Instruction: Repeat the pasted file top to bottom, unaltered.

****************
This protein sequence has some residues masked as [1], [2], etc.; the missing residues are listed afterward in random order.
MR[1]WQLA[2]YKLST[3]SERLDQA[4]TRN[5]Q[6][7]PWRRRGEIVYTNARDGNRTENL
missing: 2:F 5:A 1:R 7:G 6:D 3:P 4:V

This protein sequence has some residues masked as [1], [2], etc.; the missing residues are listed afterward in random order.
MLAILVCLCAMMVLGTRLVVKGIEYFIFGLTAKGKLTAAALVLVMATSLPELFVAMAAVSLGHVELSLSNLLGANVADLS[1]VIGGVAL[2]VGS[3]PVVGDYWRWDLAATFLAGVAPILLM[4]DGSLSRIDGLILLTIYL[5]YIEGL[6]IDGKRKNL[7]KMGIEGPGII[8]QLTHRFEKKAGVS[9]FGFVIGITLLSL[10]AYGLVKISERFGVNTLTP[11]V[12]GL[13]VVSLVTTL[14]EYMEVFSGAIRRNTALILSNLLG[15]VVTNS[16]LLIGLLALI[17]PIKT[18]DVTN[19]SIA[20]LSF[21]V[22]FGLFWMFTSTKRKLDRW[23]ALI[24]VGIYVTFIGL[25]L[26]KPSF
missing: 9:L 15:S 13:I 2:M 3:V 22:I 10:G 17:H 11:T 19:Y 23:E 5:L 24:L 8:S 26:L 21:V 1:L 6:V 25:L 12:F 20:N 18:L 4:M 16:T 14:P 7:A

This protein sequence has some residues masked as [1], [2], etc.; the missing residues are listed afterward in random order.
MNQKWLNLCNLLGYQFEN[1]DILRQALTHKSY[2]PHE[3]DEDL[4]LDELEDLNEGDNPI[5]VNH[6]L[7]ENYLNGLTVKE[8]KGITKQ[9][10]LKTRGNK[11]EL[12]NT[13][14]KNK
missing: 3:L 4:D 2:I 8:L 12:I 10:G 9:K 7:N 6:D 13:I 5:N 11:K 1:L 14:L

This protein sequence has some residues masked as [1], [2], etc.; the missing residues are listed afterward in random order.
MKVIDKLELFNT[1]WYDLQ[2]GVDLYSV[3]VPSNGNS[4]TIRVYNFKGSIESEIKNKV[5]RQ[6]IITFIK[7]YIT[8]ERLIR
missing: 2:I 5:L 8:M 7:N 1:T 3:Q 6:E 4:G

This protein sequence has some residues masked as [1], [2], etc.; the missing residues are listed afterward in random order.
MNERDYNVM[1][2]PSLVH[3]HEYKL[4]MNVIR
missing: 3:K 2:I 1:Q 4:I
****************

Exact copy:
This protein sequence has some residues masked as [1], [2], etc.; the missing residues are listed afterward in random order.
MR[1]WQLA[2]YKLST[3]SERLDQA[4]TRN[5]Q[6][7]PWRRRGEIVYTNARDGNRTENL
missing: 2:F 5:A 1:R 7:G 6:D 3:P 4:V

This protein sequence has some residues masked as [1], [2], etc.; the missing residues are listed afterward in random order.
MLAILVCLCAMMVLGTRLVVKGIEYFIFGLTAKGKLTAAALVLVMATSLPELFVAMAAVSLGHVELSLSNLLGANVADLS[1]VIGGVAL[2]VGS[3]PVVGDYWRWDLAATFLAGVAPILLM[4]DGSLSRIDGLILLTIYL[5]YIEGL[6]IDGKRKNL[7]KMGIEGPGII[8]QLTHRFEKKAGVS[9]FGFVIGITLLSL[10]AYGLVKISERFGVNTLTP[11]V[12]GL[13]VVSLVTTL[14]EYMEVFSGAIRRNTALILSNLLG[15]VVTNS[16]LLIGLLALI[17]PIKT[18]DVTN[19]SIA[20]LSF[21]V[22]FGLFWMFTSTKRKLDRW[23]ALI[24]VGIYVTFIGL[25]L[26]KPSF
missing: 9:L 15:S 13:I 2:M 3:V 22:I 10:G 17:H 11:T 19:Y 23:E 5:L 24:L 8:S 26:L 21:V 1:L 6:V 25:L 12:F 20:N 18:L 4:M 16:T 14:P 7:A

This protein sequence has some residues masked as [1], [2], etc.; the missing residues are listed afterward in random order.
MNQKWLNLCNLLGYQFEN[1]DILRQALTHKSY[2]PHE[3]DEDL[4]LDELEDLNEGDNPI[5]VNH[6]L[7]ENYLNGLTVKE[8]KGITKQ[9][10]LKTRGNK[11]EL[12]NT[13][14]KNK
missing: 3:L 4:D 2:I 8:L 12:I 10:G 9:K 7:N 6:D 13:I 5:N 11:K 1:L 14:L

This protein sequence has some residues masked as [1], [2], etc.; the missing residues are listed afterward in random order.
MKVIDKLELFNT[1]WYDLQ[2]GVDLYSV[3]VPSNGNS[4]TIRVYNFKGSIESEIKNKV[5]RQ[6]IITFIK[7]YIT[8]ERLIR
missing: 2:I 5:L 8:M 7:N 1:T 3:Q 6:E 4:G

This protein sequence has some residues masked as [1], [2], etc.; the missing residues are listed afterward in random order.
MNERDYNVM[1][2]PSLVH[3]HEYKL[4]MNVIR
missing: 3:K 2:I 1:Q 4:I